§ THE EARL OF MALMESBURY
My Lords, my noble Friend the noble Marquess opposite (the Marquess of Clanricarde) having given notice of his intention to call the attention of your Lordships to the case of the Tornado, I would ask him whether it would not be better, if it should not be inconvenient to himself and to the House, to postpone the discussion of that question until after the Easter recess. My reason for offering this suggestion is that, as your Lordships are aware, additional Papers with respect to our relations with Spain, which have recently been laid upon the table, show that those relations have assumed a more serious and a more complicated character than that which they had previously presented. I allude, of course, to the papers with respect to the case of the Victoria, which appears to me to be of infinitely more importance than those which relate to the Tornado. In that case a British sailing vessel was seized by the Spanish authorities some fourteen or fifteen miles from the coast, and was then taken to Cadiz and ordered to be there broken up. Now, whatever may be said—and there may perhaps be arguments advanced upon both sides—with regard to the Tornado, it appears to Her Majesty's Government that there can be no palliation or excuse for what has been done with reference to the Victoria. It was a more than common outrage, because it was an outrage to a British vessel upon the high seas; and if such an insult was offered to the British flag the fact would be one of so serious a character that, as your Lordships will see from the papers, Her Majesty's Government have thought it necessary to take the gravest notice of it. No answer has as yet been received from the Spanish Government to the despatch of Lord Stanley upon the subject. In that despatch Lord Stanley has asked, as your Lordships must be aware, for compensation to the full amount for the loss sustained by the 1261 owners of the vessel, and for an apology to this country for the outrage offered to our flag. But as that demand has not yet been answered, I should be glad if the noble Marquess would not now raise that other question of the Tornado, to which he has given notice that he proposes to direct your Lordships' attention. I must add that when I remember the proverbial sense of honour which the Spaniards feel with respect to their own national rights, and when I bear in mind that if such an outrage had been committed on a Spanish vessel in the Channel, a cry of indignant remonstrance would have been raised from Cadiz to the Pyrenees, I am convinced that the Spanish Government, when they take the facts into their consideration, wilt not hesitate to afford that compensation and that apology which we have demanded, and will not throw the shield of their protection over the subordinate officers who have been engaged in this transaction. With this belief—and, indeed, I may almost say with this conviction—I trust that after the Easter recess we shall be able to state that the affair has assumed a less serious and less menacing aspect; while I should be afraid that if the noble Marquess were to raise any discussion at this moment in your Lordships' House, it would rather be prejudicial than beneficial to the negotiations which are taking place.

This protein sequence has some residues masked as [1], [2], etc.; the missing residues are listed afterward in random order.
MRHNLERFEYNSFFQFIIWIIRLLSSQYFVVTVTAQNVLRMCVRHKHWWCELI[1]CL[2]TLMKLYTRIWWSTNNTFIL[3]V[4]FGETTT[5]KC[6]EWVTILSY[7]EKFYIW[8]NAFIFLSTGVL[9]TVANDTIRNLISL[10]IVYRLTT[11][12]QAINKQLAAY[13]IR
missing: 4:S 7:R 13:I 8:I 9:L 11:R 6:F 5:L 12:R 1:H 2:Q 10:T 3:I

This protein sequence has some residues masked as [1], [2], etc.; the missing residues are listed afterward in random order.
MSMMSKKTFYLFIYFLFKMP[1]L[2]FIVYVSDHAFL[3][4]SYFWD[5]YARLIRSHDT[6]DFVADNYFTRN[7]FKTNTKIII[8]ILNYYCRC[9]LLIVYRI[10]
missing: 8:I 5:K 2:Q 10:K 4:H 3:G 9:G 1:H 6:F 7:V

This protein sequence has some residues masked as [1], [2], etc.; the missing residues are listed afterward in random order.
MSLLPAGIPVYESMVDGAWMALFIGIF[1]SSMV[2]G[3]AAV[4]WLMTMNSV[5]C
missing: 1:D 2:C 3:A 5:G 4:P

THE MARQUESS OF CLANRICARDE
Of course, when my noble Friend, speaking as a Minister of the Crown, says that it would be better upon public grounds not now to enter into a discussion with respect to our relations with Spain, I cannot refuse to accede to his request for postponement. At the same time, I wish it to be clearly understood that I do so under protest that those British subjects who are concerned in the question which I wish to bring before your Lordships shall not be made to suffer by reason of that postponement. If their case is made out, as I believe it eventually will be, and the Spanish Government shall find that its officers have been in the wrong, I claim that every British seaman who has been wronged, and the owners of the British ship which has been detained, shall be indemnified up to the last hour and to the full extent of the injury inflicted upon them. I can only express my satisfaction at the news we have all heard to day—namely, that the Mediterranean fleet has received orders to move front Malta.
§ THE EARL OF CLARENDON